High Resolution Technologies Music Streamer DAC

Published On: September 25, 2009
Last Updated on: October 31, 2020
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High Resolution Technologies Music Streamer DAC

The first product aimed at computer owners who want better sound than what's offered by their internal soundcards. The HRT Music Streamer delivers surprisingly good sound for under $100. It's easy to install and it works - not bad for an entry-level-priced product.

High Resolution Technologies Music Streamer DAC

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The Music Streamer from High Resolution Technologies (HRT) is an external D/A converter that connects between a computer and an audio system. This $99 device overrides the digital to analog (D/A) converter that's built into the computer, to provide improved audio reproduction of computer music files and streaming audio from Internet radio and sites like YouTube.

Additional Resources
• Read more source component reviews from HomeTheaterReview.com.
• See a review for High Resolution Technologies' iStreamer USB DAC.

I listen to Internet radio while working, which means I do the majority of my music listening via computer, mostly with a circa 2003 iMac (and occasionally with a newer MacBook). Over the years, I've connected my computer to a plethora of audio systems, receivers, speakers and headphones in an effort to get the best sound from Internet radio, but had resigned myself to the fact that I was never going to enjoy high-quality music reproduction from low-bit-rate Internet radio stations, and compressed MP3 and AAC music files.

Since music is one of the most important things in my life (you too?), when I found out about the Music Streamer, I simply had to audition it. Measuring a compact 4.1 inches long by 2.1 inches wide by 1.2 inches high, the Music Streamer has a metallic red, solid-feeling metal casing and incorporates a built-in 16-bit D/A converter. The unit is powered by the computer's USB connection, and is USB 1.1-compatible.

Hooking up the device is simple--just connect a USB cable from one of your computer's USB jacks to the Music Streamer, and run a set of audio interconnects from its RCA jacks to any analog audio input, such as a line-level input of a receiver. My Macs immediately recognized the device, and once I went into System Preferences and switched the audio output of my computers from the Built-In Audio to the USB port, I was good to go. (I'm a Mac guy but I am told that setup with a PC is equally straightforward.)

Well. The aural improvement the Music Streamer provides over my iMac's built-in D/A is dramatic. Without the Music Streamer, the sound is spatially flat and seriously lacking in resolution and imaging--the music sounds like "sonic wallpaper." With the Music Streamer in place, the audio quality became so much better that it was one of the rare times in my 20-plus-year audio reviewing career that I was honestly and truly taken aback. Suddenly the music had presence and depth, and subtle details like reverb trails on vocals and instruments and low-level background sounds could be heard that were literally inaudible before. The sound went from bland and blah to having presence and a sense of tangibility to individual instruments and vocalists. Even when listening to my favorite Internet radio stations, 3WK Classic Underground Radio and 3WK Underground Radio which are streamed at only 96 kbps, the sound was transformed from being flat and "stuck to the speakers" to musically involving.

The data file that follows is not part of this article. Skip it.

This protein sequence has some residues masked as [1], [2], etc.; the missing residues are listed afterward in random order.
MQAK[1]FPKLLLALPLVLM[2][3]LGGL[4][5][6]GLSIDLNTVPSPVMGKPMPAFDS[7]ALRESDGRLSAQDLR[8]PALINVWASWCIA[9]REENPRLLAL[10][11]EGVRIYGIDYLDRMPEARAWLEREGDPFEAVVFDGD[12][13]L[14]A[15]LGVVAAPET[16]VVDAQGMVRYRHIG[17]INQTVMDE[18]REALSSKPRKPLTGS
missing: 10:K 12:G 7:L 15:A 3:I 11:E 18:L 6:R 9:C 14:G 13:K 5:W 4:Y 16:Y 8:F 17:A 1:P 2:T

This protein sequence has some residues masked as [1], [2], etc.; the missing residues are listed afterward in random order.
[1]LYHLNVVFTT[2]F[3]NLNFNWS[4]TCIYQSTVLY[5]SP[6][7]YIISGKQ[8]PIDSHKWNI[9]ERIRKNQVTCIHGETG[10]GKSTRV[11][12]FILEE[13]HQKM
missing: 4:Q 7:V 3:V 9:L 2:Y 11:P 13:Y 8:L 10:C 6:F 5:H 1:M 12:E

Read about the high points and low points of the Music Streamer DAC on Page 2.

The improvement using my circa 2006 MacBook was nothing less than
astounding. Through the stock audio output, the audio was grainy and,
well, mediocre. With the Music Streamer connected, the sound was
transformed from grungy to gratifying. Is it the sonic equivalent of a
Meridian, Wadia, Audio Research, Cary Audio, Burmester or other
high-end CD player or D/A converter? Of course not, but at $99 it
doesn't pretend to be. (For $299, the HRT Music Streamer+ provides
refinements like more upper midrange and high-frequency resolution,
bass definition and soundstage depth.)

Will the Music Streamer work miracles on your computer's audio? I
have no way of testing every computer out there, including models with
high-performance sound cards, but if the improvement on my computers is
any indication, I'm betting you'll hear a significant change for the

High Points
• In my testing, the HRT Music Streamer provided a dramatic improvement in computer music sound quality.
• The device is simple to connect to a computer-based audio system.
• It's compact, and easy to use with a desktop or laptop.

Low Points
• You can't connect an iPod directly to it--the Music Streamer doesn't have a dedicated iPod docking connector.
• It's plain looking--er, some would say homely.
• It's not an all-purpose D/A converter--you can only use it with the
USB output from a computer, not with, say, the digital output of a CD
player or transport.

The High Resolution Technologies Music Streamer is a compact outboard
USB-compatible D/A converter that can be a boon to anyone who wants to
enjoy good sound from computer music files and streaming audio. It made
a major sonic improvement compared to my computers' stock D/A
converters. I can now truly enjoy listening to music from my computers,
and that's an improvement in my quality of life, not just in my audio

Additional Resources
• Read more source component reviews from HomeTheaterReview.com.
• See a review for High Resolution Technologies' iStreamer USB DAC.

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